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High-profile names appear on expanded list of Bernard Madoff's alleged victims

Actor John Malkovich, talk-show host Larry King and retired Dodgers pitching ace Sandy Koufax are among those who lost money in the alleged $50-billion Ponzi scheme.

February 06, 2009|Walter Hamilton and Tina Daunt

NEW YORK AND LOS ANGELES — Call it Six Degrees of Bernard L. Madoff.

To a roster that already included such notables as director Steven Spielberg and actor Kevin Bacon, add actor John Malkovich, talk-show host Larry King and retired Dodgers pitching ace Sandy Koufax among those hurt by Madoff's alleged Ponzi scheme.

Their names appeared on a New York Bankruptcy Court filing late Wednesday that listed thousands of people and institutions allegedly duped by Madoff.

The 162-page document lays out the extent of the Madoff web, particularly in the entertainment world and in Southern California, where dozens of victims live.

"They're high-profile and wealthy, and that's what he wanted," said Lance Hicks, chief executive of Finance 500, an Irvine investment firm. "You're not going to find that in Omaha but you're going to find it in Hollywood."

That description fits Fred Hayman, retailer to the stars at Giorgio Beverly Hills, which was closed in 1989, and then at his eponymous store. He created Giorgio perfume and had a Beverly Hills street named after him in 2007 to honor his decades of amping up Rodeo Drive's snob appeal.

Hayman said he lost a "substantial" amount to Madoff's alleged machinations.

"It is what it is," said Hayman, who invested with Madoff several years ago on the advice of a friend.

"I don't have any ill will toward my friend," Hayman said. "But it's unfortunate that Madoff turned out to be a dirty, rotten crook."

Is Hayman broke? Hardly. (He sold his perfume empire long ago for a hefty sum to Avon Products Inc.) Now in his 80s, he says: "It's only money."

The client list was compiled by a court-appointed trustee hired to help sort out the mess after Madoff was arrested in early December.

Madoff, confined to home detention at his Manhattan apartment, allegedly admitted to his sons that he had run a $50-billion Ponzi scheme.

The list was pieced together using files from Madoff's defunct investment firm as well as messages from customers who claimed to have lost money.

The document contains so many names that it's nearly the Madoff edition of the "six degrees of separation" theory -- which says that anyone can be connected to another person through a chain of six people -- and its Hollywood corollary involving Kevin Bacon.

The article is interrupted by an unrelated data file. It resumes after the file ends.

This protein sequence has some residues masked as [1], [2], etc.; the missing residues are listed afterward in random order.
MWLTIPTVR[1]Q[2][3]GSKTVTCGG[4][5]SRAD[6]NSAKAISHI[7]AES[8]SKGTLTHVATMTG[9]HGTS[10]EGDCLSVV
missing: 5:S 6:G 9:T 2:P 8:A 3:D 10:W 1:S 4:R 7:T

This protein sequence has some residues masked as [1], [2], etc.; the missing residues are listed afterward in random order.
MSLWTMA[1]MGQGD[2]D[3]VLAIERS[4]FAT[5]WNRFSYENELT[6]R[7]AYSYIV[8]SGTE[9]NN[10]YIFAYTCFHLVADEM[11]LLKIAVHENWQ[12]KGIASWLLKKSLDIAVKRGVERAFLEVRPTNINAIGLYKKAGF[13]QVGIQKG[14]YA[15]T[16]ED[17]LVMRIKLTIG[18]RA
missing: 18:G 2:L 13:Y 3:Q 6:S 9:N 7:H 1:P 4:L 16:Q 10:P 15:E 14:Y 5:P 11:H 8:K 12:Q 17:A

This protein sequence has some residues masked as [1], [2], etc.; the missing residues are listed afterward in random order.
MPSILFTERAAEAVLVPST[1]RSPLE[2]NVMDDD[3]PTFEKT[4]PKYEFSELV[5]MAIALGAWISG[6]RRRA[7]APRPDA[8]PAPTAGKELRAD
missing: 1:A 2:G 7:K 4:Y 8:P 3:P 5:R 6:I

Many names are listed several times, apparently because of multiple accounts. Investor losses weren't disclosed.

Although it is the most comprehensive tally yet of Madoff investors, it probably excludes some victims, particularly those who were funneled in through outside investment funds.

The list also names at least one person who said he didn't invest -- Madoff's own attorney.

The inclusion of Madoff's lead criminal-defense attorney, Ira Lee Sorkin, created a brief stir in New York legal circles. Some questioned whether a victim could provide an unbiased defense.

Sorkin said that he never placed money with the financier. But the attorney wouldn't comment on whether his mother and father, who also were on the list, invested with Madoff.

"You'll have to ask my parents," Sorkin said. Both parents are deceased.

Several victims described their losses as nominal.

"It was not a substantial loss that he took," said Howard Rubenstein, a spokesman for Larry King.

Larry Silverstein, the developer of the World Trade Center in New York, also took a hit.

"Losses incurred by Larry Silverstein and his family absolutely pale in comparison to those innocent investors who lost their life savings as a result of this scheme," said Bud Perrone, a spokesman.

Among other victims were the Wunderkinder Foundation, a charity funded by Spielberg; the family trust of Jeffrey Katzenberg, chief executive of DreamWorks Animation SKG; Sen. Frank R. Lautenberg (D-N.J.); and the Kissinger Family Foundation, run by Henry's brother, Walter.

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walter.hamilton@latimes.com

tina.daunt@latimes.com

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